“Do You Really Want To Hurt Me?”
by Andreas Economakis
July 27, 1985. Day 2 of the big Rock in Athens concert. S. and I squeeze our way through the excited crowd and sit down on the white marble seats. We look around the open-air Kallimarmaro Stadium, home to the 1896 Olympics. The Clash are playing tonight and the place is packed to the gills. I mention to S. that I finished the marathon in this stadium when I was twelve years old. I remember being so very upset that the local newspaper misspelled my last name in the article the next day. My mom, feeling bad, whited-out the mistake and carefully wrote in my name. It was nice of her but it didn’t take the bitterness away.
I pull out a can of smuggled Amstel beer and crack it open. I hand the can to S. and she takes a swing. She hands the can back to me, her eyes smiling, flirting. Things are finally warming up between us. The mythical woman on the pedestal is finally becoming human, approachable. I’m so infatuated with her.
The lights dim. The crowd starts whistling in anticipation. Suddenly, S. takes my hand in hers. My heart skips a beat. My mind travels to the night before. There we are, seated in the same marble seats, but things are so very different. No smiling, flirting eyes, no heart-skipping looks or touches. Almost like an anti-climax, Boy George of Culture Club steps on stage. His hair is gelled high over an overly made-up face, the eyeliner around his glazed eyes giving him an almost macabre look. He’s wearing a strange and not too flattering green training outfit with shiny reflector strips and he’s sweating buckets in the hot Athenian air. Like gasoline tossed on fire, the crowd up front, mostly punks, start heckling and jeering. Before long they start throwing pebbles and water bottles at Boy George. He leaves the stage in a fit of disappointment. After several rollicking minutes of uncertainty, an announcer comes on stage and chides the crowd. A few more awkward minutes pass by and Boy George steps back on stage, inflamed eyes scanning with crowd nervously. He walks up to the microphone, takes a deep breath, and starts singing “Do you really want to hurt me?” The crowd roars “YES!!!” in unison and pelts him with more pebbles and bottles and insults. Remarkably, Boy braves his way through the song, hips dancing and swaying melifluously around the flying detritus and hurled invectives. When the song ends and the mayhem and impending carnage becomes fully apparent, Culture Club decides to flee the stage. My last image of Boy is a frightened flurry of green fabric and black face make-up, the stage’s probing spotlights making him look a like a fugitive zombie from Michael Jackson’s “Thriller.” Outside the stadium, petrol smoke, black as night, billows up to the darkening orange-blue sky. Word gets around that punks outside the stadium have set fire to Boy’s tour-bus. In reality, several concert crashers have set a car on fire as they are upset at being kept out of the stadium by a beefed-up police force. The stadium is rolling in confusion and smoke, everyone unsure if the concert’s going to be cancelled.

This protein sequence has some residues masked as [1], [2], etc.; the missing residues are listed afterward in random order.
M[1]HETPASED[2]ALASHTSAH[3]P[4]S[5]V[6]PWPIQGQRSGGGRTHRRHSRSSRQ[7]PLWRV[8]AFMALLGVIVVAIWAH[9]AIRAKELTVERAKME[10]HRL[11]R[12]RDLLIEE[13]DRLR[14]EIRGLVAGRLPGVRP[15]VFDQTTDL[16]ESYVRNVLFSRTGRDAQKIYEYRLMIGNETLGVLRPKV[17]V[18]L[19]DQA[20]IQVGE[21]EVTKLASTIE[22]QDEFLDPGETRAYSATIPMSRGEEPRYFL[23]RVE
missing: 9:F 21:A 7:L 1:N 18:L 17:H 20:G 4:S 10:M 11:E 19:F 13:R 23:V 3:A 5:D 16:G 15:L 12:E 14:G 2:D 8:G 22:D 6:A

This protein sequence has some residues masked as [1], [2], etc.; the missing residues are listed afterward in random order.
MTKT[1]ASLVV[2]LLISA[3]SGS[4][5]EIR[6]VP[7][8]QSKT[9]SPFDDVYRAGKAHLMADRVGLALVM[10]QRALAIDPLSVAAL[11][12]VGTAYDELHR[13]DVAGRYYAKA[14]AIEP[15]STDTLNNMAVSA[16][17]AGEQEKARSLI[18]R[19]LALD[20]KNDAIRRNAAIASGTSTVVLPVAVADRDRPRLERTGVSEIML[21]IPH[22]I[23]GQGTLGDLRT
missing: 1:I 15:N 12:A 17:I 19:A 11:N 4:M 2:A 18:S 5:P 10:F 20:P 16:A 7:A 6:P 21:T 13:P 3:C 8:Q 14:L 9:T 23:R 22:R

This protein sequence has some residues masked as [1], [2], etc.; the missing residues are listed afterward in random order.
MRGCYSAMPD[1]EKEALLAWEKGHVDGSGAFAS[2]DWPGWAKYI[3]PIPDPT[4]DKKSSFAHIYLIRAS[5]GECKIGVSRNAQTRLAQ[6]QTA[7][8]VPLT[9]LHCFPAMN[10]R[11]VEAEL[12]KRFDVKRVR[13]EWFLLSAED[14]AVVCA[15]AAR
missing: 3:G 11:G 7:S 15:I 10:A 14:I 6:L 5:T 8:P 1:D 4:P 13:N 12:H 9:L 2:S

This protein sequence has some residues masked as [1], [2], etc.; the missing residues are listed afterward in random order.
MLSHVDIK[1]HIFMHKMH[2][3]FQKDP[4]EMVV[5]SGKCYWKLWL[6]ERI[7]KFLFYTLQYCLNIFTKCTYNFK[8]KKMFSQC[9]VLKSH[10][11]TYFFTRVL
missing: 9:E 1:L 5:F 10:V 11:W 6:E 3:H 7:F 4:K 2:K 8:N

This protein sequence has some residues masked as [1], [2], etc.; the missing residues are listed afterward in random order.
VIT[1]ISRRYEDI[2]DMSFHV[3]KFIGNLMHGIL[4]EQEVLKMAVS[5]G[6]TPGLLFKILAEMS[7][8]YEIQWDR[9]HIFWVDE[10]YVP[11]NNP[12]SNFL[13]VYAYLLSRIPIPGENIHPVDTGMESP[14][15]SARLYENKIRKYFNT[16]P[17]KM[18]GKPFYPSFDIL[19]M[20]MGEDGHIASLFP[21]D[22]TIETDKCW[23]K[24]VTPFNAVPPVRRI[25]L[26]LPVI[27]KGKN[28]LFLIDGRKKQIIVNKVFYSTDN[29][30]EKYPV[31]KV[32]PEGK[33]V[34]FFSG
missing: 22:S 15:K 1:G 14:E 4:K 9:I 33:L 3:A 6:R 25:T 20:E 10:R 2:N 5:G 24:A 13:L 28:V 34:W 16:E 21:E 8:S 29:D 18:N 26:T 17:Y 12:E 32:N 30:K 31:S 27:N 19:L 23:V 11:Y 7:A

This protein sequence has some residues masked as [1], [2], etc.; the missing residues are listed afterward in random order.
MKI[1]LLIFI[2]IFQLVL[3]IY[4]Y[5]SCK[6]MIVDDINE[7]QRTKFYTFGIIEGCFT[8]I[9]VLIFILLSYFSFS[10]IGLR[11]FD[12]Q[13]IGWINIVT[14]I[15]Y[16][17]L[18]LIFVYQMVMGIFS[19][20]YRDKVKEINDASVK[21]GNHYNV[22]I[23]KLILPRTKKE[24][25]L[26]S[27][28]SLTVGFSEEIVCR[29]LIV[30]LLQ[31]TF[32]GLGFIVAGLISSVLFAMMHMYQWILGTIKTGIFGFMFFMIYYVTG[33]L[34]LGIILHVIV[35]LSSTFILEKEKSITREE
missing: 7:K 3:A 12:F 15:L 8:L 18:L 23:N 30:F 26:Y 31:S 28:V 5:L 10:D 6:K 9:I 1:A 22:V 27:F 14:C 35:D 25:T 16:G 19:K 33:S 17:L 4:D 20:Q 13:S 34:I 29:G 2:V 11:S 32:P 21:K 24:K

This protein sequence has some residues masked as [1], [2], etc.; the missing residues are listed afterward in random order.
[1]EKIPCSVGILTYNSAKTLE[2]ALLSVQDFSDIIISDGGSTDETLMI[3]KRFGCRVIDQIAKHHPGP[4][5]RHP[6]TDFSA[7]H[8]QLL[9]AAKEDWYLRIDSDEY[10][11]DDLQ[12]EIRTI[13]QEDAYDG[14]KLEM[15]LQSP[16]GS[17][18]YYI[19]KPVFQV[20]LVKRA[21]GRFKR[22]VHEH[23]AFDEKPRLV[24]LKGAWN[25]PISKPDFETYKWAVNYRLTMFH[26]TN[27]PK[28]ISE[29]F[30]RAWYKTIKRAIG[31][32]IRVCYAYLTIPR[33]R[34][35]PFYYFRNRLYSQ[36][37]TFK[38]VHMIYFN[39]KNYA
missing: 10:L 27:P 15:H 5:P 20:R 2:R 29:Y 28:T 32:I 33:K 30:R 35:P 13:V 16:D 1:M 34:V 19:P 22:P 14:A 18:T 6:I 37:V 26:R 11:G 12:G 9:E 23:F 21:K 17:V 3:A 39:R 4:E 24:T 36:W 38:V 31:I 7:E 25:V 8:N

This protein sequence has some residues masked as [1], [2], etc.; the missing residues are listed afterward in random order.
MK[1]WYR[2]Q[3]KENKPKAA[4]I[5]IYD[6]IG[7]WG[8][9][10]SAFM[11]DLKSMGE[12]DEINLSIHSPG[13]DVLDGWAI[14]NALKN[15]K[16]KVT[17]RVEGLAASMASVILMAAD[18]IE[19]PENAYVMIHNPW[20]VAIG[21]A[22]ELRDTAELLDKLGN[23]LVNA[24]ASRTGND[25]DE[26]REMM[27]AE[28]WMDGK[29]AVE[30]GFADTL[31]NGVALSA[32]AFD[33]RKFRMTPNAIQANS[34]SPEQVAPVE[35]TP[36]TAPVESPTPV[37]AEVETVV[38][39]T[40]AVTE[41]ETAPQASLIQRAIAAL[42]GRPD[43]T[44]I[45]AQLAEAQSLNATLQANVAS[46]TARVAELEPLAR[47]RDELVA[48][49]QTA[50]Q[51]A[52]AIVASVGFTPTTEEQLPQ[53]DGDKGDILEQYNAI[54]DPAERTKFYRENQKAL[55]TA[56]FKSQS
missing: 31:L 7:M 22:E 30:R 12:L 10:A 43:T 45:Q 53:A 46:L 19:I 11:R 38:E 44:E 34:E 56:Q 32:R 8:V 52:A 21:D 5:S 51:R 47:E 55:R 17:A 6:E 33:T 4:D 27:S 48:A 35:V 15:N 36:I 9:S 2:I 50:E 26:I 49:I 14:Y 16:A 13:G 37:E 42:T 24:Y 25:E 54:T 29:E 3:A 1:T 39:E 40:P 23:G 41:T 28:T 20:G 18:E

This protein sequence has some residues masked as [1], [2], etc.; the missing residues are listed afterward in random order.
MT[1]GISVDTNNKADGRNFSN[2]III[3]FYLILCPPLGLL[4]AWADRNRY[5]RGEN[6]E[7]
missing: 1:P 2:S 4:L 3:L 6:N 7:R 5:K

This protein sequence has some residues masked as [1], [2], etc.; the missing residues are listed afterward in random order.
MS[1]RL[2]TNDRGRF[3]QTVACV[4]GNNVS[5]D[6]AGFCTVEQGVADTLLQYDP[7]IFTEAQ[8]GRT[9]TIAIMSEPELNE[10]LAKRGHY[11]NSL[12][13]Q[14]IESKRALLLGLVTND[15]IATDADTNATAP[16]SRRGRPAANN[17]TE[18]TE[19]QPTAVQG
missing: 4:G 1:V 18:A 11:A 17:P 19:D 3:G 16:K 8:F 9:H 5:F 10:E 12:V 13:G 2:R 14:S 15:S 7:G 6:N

The lights dim and then, suddenly, Joe Strummer walks on stage. Back to today. The crowd explodes in applause. A hero’s welcome. “Should I Stay or Should I Go?” he bellows. “STAY!!!” the Greek crowd roars. I swear, I’m so happy to see Joe that tears well up in my eyes. A smiling S. turns toward me and kisses me on the lips. Joe finishes the song and dives into the crowd. He’s hoisted up, swirled around over people’s heads and thrown back on stage. He grabs the mic for the next song. That night S. and I become boyfriend and girlfriend. I owe it all to the Clash. Thank you, Joe Strummer. Thank you.
This piece is part of a collection of stories on blindness entitled: The Blindness of Life.
Copyright © 2010, Andreas Economakis. All rights reserved.
For more stories by Andreas Economakis click on the author’s name below.